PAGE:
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ShannonK (Shannon McArthur)
Mercurial as a management tool for autoimmune disorders


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Jul 28 2021, 3:07 AM (11 w, 4 d)

Autoimmune diseases are chronic, multifactorial conditions. Through machine learning (ML), a branch of the wider field of artificial intelligence, it is possible to extract patterns within patient data, and exploit these patterns to predict patient outcomes for improved clinical management. Here, we surveyed the use of Machine Learning methods to address clinical problems in autoimmune disease.

Autoimmune diseases are known to be chronic conditions. Examples of auto-immune diseases are: Lupus, systemic Lupus erythematosus, sickle cell anemia, multiple sclerosis, and autoimmune thyroid disease. These diseases are characterized by abnormal immunity reactions involving the immune cells. An auto-immune response occurs when the immune cells attack the body itself.

Autoimmune diseases affect one out of every one hundred million people around the globe. And these diseases affect women more than men. Among autoimmune diseases, some of the most common are:

Rheumatoid arthritis is an inflammatory autoimmune disease. Its symptoms include inflammation, swelling, stiffness of the joints and muscles, fatigue, fever, and osteoarthritis. Systemic Lupus erythematosus (often referred to as Lupus series) is an autoimmune disease that causes the body's white blood cells called monocytes to attack the body's tissues. Another example of an immune-related autoimmune disease is allergic rhinitis, which commonly affects newborn babies.

All of these diseases affect the immune system, but the symptoms are often different for each type of disease. This is because some types of autoimmune diseases may produce similar signs or symptoms. When the body's immune system attacks healthy cells, the result can be damage to the tissues. Cells within the blood called white blood cells called lymphocytes may also be affected. Healthy tissue is destroyed in the process. Autoimmune diseases affect the immune system by damaging or killing healthy cells.

An example of an autoimmune disease that destroys healthy tissue is Hashimoto's thyroiditis. Because the antibodies attacking the thyroid gland produce histamine, which is involved in making the immune system strong enough to fight infection, Hashimoto's is a potentially dangerous auto-immune disease. Patients with Hashimoto's thyroiditis experience symptoms such as depression, muscle pain, weight loss, slowed growth, constipation and swelling of the joints. Other symptoms of Hashimoto's disease that have been associated with thyroid include the following: fatigue, slow growth, low energy, slow reaction times, hair loss, slow healing, a decreased appetite, jaundice, increased sensitivity to sunlight, and skin problems such as eczema and psoriasis.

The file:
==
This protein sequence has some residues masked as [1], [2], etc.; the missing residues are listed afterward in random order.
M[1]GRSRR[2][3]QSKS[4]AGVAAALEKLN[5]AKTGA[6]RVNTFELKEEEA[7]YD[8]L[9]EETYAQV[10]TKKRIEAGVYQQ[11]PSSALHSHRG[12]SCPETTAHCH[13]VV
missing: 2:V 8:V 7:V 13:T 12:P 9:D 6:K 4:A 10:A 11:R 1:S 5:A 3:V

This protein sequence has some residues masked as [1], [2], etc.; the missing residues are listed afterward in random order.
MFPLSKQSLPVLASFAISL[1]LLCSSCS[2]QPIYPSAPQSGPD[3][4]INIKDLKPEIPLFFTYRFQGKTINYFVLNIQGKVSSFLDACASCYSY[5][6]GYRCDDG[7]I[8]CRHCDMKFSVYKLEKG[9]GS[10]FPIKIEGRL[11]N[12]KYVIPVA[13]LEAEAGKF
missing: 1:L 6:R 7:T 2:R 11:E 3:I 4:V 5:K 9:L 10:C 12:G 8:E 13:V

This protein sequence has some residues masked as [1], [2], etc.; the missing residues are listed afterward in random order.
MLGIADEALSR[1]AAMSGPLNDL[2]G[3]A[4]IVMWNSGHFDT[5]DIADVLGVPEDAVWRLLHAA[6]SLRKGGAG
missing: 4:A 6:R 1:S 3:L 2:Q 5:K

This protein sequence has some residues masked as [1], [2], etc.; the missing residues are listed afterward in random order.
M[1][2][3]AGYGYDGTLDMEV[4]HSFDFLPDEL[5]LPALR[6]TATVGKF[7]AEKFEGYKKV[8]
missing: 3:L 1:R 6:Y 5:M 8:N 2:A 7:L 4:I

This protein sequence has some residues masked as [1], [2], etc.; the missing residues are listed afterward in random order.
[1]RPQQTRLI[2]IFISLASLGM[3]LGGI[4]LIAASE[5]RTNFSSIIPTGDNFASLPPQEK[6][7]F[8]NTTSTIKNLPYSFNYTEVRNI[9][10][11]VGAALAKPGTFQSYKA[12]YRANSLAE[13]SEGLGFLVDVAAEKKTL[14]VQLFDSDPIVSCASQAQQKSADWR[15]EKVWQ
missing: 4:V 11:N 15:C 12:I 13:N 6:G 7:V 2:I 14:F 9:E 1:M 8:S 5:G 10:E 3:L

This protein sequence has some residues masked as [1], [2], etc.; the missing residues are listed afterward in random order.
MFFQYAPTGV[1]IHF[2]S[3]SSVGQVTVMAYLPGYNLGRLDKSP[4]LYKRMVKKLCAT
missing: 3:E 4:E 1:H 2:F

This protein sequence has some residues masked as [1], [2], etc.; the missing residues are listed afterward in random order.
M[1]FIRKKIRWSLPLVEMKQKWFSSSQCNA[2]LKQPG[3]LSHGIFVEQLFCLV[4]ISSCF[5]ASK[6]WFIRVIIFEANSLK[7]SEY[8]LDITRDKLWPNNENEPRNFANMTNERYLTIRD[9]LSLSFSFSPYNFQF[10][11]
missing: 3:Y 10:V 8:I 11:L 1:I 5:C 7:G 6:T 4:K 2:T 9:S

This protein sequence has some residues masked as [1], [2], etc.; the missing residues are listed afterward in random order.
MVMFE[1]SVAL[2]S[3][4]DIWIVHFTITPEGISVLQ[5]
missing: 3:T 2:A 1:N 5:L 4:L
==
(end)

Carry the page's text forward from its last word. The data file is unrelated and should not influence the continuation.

Another type of autoimmune disease that destroys healthy cells is a condition called rheumatoid arthritis, also known as systemic lupazolus impetigo. There is no known cure for rheumatoid arthritis, but doctors treat it with medications that control the inflammation of the joints. Anti-inflammatory medications such as steroids and interferon also help to reduce the symptoms of the disease. Patients with rheumatoid arthritis suffer from joint swelling, stiffness and pain, and if not properly treated can cause deformity or destruction of the joints over time.

Children and adolescents are often affected by autoimmune diseases such as Lupus, anemia and anhidrosis. Autoimmune diseases in children are often diagnosed as encephalopathy, brittle hair, cradle cap, aphthous stomatitis and dermatitis herpes. These conditions affect the scalp, eyebrows, eyelids, palms and soles. Infants and children who are suffering from these conditions can experience serious emotional, physical and mental disturbances, and pediatric rheumatologists can often treat them with medications that will help control their symptoms. These professionals work closely with patients to help them manage their symptoms, including diet changes and behavioral management techniques. Infants and children who suffer from autoimmune diseases should be referred to a rheumatologist, dermatologist or pediatric doctor for further treatment and diagnosis.

Autoimmune diseases can also be triggered by certain health conditions such as infections, stress, exposure to allergens or even certain medications. If you think you may have an immune-based disease such as Lupus or some form of childhood-based syndrome, then seeing a qualified medical professional is important to ensure that you receive the best care possible. Pediatric rheumatologists and nurses specialize in working with children and adolescents who are experiencing serious symptoms of an auto-immune disease. A quality Pediatric rheumatologist can evaluate your medical history, perform blood tests, examine your joints and other bodily tissues, order appropriate tests for diagnosing your condition and determine the best course of treatment.

A systematic review was conducted using embase and computers and applied sciences complete databases. Relevant papers included “machine learning” or “artificial intelligence” and the autoimmune diseases search term(s) in their title, abstract or key words.

Exclusion criteria:

  • studies that are not written in English
  • no real human patient data included
  • publication prior to 2010
  • studies that are not peer reviewed
  • non-autoimmune disease comorbidity research
  • opinion review papers